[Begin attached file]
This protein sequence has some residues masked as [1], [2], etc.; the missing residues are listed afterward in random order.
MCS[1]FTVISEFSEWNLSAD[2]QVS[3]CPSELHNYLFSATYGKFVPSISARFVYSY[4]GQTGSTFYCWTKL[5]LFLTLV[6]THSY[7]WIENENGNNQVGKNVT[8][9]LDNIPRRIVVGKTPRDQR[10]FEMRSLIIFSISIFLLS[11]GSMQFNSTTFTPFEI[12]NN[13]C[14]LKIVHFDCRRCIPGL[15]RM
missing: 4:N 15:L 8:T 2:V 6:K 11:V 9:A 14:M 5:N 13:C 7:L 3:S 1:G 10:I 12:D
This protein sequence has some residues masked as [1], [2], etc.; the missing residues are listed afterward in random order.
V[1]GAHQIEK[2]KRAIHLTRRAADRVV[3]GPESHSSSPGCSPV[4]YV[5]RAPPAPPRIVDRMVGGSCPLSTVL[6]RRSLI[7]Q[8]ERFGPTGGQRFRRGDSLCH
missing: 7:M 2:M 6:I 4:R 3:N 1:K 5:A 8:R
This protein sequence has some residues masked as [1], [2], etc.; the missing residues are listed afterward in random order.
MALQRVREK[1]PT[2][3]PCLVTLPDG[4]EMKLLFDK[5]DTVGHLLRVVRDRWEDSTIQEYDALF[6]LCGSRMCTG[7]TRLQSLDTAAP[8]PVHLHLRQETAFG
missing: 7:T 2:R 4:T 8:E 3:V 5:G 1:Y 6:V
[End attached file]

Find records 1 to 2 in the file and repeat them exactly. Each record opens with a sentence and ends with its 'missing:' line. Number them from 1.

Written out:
This protein sequence has some residues masked as [1], [2], etc.; the missing residues are listed afterward in random order.
MCS[1]FTVISEFSEWNLSAD[2]QVS[3]CPSELHNYLFSATYGKFVPSISARFVYSY[4]GQTGSTFYCWTKL[5]LFLTLV[6]THSY[7]WIENENGNNQVGKNVT[8][9]LDNIPRRIVVGKTPRDQR[10]FEMRSLIIFSISIFLLS[11]GSMQFNSTTFTPFEI[12]NN[13]C[14]LKIVHFDCRRCIPGL[15]RM
missing: 4:N 15:L 8:T 2:V 6:K 11:V 9:A 14:M 5:N 13:C 7:L 3:S 1:G 10:I 12:D
This protein sequence has some residues masked as [1], [2], etc.; the missing residues are listed afterward in random order.
V[1]GAHQIEK[2]KRAIHLTRRAADRVV[3]GPESHSSSPGCSPV[4]YV[5]RAPPAPPRIVDRMVGGSCPLSTVL[6]RRSLI[7]Q[8]ERFGPTGGQRFRRGDSLCH
missing: 7:M 2:M 6:I 4:R 3:N 1:K 5:A 8:R